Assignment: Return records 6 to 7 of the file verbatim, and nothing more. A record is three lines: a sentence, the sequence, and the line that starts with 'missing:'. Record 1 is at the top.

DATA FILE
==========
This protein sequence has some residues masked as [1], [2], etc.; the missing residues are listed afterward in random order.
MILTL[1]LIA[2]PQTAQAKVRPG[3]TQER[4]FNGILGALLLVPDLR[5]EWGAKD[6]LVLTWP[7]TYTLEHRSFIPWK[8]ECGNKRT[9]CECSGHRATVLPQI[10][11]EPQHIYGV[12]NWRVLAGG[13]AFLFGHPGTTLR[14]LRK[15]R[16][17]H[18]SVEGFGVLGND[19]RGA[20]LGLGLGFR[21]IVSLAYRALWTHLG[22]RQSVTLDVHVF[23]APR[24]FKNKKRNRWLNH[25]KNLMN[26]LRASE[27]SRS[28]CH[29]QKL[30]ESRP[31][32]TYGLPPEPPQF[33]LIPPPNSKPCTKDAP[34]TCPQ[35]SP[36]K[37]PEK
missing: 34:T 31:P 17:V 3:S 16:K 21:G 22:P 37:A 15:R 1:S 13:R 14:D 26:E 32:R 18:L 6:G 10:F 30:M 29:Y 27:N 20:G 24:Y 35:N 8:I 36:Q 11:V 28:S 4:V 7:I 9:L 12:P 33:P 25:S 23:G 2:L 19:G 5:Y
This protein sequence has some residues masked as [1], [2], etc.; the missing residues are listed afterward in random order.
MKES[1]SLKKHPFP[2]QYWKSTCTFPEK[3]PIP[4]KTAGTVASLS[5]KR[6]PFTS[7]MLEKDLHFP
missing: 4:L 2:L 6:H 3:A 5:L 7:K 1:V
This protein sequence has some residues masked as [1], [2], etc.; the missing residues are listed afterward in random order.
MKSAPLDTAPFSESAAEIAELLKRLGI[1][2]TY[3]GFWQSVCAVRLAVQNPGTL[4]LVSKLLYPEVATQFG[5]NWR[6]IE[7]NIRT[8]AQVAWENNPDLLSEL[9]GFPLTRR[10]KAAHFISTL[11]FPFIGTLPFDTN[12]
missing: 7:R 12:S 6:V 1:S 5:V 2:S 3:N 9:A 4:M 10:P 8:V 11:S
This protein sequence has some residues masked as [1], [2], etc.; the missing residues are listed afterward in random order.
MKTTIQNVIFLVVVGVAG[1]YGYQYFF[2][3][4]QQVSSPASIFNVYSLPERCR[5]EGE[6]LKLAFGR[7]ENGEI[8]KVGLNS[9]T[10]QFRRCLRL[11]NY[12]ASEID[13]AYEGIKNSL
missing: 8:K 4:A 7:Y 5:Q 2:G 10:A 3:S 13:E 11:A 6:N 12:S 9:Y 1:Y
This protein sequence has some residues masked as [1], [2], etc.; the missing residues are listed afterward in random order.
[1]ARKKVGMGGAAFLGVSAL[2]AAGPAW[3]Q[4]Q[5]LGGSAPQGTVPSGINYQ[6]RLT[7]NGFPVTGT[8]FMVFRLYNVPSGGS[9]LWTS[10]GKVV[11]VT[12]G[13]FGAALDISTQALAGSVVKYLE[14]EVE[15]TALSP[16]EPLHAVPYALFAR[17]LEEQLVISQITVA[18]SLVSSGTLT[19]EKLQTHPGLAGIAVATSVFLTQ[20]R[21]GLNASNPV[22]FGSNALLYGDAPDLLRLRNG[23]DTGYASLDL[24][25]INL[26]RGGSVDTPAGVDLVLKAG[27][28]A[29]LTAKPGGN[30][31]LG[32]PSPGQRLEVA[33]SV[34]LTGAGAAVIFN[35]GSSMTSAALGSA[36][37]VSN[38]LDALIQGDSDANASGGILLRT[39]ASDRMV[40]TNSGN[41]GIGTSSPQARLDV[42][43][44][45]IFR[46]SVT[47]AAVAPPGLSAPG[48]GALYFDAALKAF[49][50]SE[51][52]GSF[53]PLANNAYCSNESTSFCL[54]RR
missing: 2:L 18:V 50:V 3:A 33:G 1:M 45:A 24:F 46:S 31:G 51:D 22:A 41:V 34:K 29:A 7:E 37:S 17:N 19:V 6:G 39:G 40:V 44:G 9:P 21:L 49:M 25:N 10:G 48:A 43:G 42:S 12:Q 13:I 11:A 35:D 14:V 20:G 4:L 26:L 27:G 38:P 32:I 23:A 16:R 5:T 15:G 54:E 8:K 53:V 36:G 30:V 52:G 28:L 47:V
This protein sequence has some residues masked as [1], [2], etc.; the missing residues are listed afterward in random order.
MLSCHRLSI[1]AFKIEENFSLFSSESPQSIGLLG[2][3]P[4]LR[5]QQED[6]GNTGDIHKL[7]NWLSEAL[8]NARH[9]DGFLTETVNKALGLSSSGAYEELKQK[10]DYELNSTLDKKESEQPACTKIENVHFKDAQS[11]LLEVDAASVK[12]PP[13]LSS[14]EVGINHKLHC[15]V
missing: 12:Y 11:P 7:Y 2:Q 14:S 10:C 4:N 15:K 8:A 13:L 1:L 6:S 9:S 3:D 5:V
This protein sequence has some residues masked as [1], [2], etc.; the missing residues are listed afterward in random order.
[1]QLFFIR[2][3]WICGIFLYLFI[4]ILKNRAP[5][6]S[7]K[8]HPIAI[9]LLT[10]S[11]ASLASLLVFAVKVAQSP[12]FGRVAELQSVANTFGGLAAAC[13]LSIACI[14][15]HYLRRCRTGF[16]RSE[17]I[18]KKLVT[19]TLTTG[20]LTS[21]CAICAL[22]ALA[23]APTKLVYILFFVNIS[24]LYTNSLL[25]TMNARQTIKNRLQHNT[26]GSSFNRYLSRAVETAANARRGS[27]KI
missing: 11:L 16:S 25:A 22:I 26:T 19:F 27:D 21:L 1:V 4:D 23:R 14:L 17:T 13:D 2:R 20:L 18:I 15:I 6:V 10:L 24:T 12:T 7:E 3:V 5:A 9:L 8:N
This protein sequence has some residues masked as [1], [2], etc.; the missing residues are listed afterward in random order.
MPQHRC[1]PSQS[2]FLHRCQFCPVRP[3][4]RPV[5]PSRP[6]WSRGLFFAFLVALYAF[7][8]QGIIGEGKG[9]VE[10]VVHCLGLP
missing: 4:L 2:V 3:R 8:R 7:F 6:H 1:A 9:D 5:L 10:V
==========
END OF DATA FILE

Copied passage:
This protein sequence has some residues masked as [1], [2], etc.; the missing residues are listed afterward in random order.
MLSCHRLSI[1]AFKIEENFSLFSSESPQSIGLLG[2][3]P[4]LR[5]QQED[6]GNTGDIHKL[7]NWLSEAL[8]NARH[9]DGFLTETVNKALGLSSSGAYEELKQK[10]DYELNSTLDKKESEQPACTKIENVHFKDAQS[11]LLEVDAASVK[12]PP[13]LSS[14]EVGINHKLHC[15]V
missing: 12:Y 11:P 7:Y 2:Q 14:S 10:C 4:N 15:K 8:A 13:L 1:L 6:S 9:S 3:D 5:V
This protein sequence has some residues masked as [1], [2], etc.; the missing residues are listed afterward in random order.
[1]QLFFIR[2][3]WICGIFLYLFI[4]ILKNRAP[5][6]S[7]K[8]HPIAI[9]LLT[10]S[11]ASLASLLVFAVKVAQSP[12]FGRVAELQSVANTFGGLAAAC[13]LSIACI[14][15]HYLRRCRTGF[16]RSE[17]I[18]KKLVT[19]TLTTG[20]LTS[21]CAICAL[22]ALA[23]APTKLVYILFFVNIS[24]LYTNSLL[25]TMNARQTIKNRLQHNT[26]GSSFNRYLSRAVETAANARRGS[27]KI
missing: 11:L 16:S 25:A 22:I 26:T 19:F 27:D 21:L 1:V 4:D 23:R 14:L 17:T 13:D 2:R 20:L 18:I 15:I 6:V 10:L 24:T 12:T 7:E 3:V 5:A 9:L 8:N